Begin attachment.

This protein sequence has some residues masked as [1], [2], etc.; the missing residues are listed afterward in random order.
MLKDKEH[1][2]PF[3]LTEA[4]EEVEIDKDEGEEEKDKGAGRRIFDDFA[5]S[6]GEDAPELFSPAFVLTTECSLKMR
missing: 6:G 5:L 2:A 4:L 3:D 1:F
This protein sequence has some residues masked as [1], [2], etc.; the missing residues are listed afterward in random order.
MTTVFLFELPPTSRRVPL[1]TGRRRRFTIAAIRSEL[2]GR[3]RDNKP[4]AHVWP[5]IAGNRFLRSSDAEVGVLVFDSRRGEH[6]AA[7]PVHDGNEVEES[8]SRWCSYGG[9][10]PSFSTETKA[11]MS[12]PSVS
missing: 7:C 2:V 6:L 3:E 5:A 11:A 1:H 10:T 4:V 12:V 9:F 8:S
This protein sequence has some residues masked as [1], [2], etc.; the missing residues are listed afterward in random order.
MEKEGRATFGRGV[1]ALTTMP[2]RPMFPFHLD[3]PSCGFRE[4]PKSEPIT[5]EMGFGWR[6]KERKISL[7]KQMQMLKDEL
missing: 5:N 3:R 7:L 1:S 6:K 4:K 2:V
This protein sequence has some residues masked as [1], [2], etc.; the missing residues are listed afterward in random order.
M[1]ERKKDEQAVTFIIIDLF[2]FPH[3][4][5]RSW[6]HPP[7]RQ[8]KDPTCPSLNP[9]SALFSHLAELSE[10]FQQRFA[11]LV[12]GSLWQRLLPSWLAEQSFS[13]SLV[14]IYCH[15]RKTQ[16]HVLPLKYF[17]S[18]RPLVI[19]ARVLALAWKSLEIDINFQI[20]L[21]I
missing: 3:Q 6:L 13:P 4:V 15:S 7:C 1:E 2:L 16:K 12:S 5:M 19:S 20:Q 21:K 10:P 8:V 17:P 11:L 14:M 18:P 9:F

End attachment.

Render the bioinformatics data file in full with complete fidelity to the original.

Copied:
This protein sequence has some residues masked as [1], [2], etc.; the missing residues are listed afterward in random order.
MLKDKEH[1][2]PF[3]LTEA[4]EEVEIDKDEGEEEKDKGAGRRIFDDFA[5]S[6]GEDAPELFSPAFVLTTECSLKMR
missing: 6:G 5:L 2:A 4:L 3:D 1:F
This protein sequence has some residues masked as [1], [2], etc.; the missing residues are listed afterward in random order.
MTTVFLFELPPTSRRVPL[1]TGRRRRFTIAAIRSEL[2]GR[3]RDNKP[4]AHVWP[5]IAGNRFLRSSDAEVGVLVFDSRRGEH[6]AA[7]PVHDGNEVEES[8]SRWCSYGG[9][10]PSFSTETKA[11]MS[12]PSVS
missing: 7:C 2:V 6:L 3:E 5:A 11:A 1:H 10:T 4:V 12:V 9:F 8:S
This protein sequence has some residues masked as [1], [2], etc.; the missing residues are listed afterward in random order.
MEKEGRATFGRGV[1]ALTTMP[2]RPMFPFHLD[3]PSCGFRE[4]PKSEPIT[5]EMGFGWR[6]KERKISL[7]KQMQMLKDEL
missing: 5:N 3:R 7:L 1:S 6:K 4:K 2:V
This protein sequence has some residues masked as [1], [2], etc.; the missing residues are listed afterward in random order.
M[1]ERKKDEQAVTFIIIDLF[2]FPH[3][4][5]RSW[6]HPP[7]RQ[8]KDPTCPSLNP[9]SALFSHLAELSE[10]FQQRFA[11]LV[12]GSLWQRLLPSWLAEQSFS[13]SLV[14]IYCH[15]RKTQ[16]HVLPLKYF[17]S[18]RPLVI[19]ARVLALAWKSLEIDINFQI[20]L[21]I
missing: 3:Q 6:L 13:P 4:V 15:S 7:C 1:E 2:L 16:K 12:S 5:M 19:S 20:Q 21:K 10:P 8:V 17:P 11:L 14:M 18:P 9:F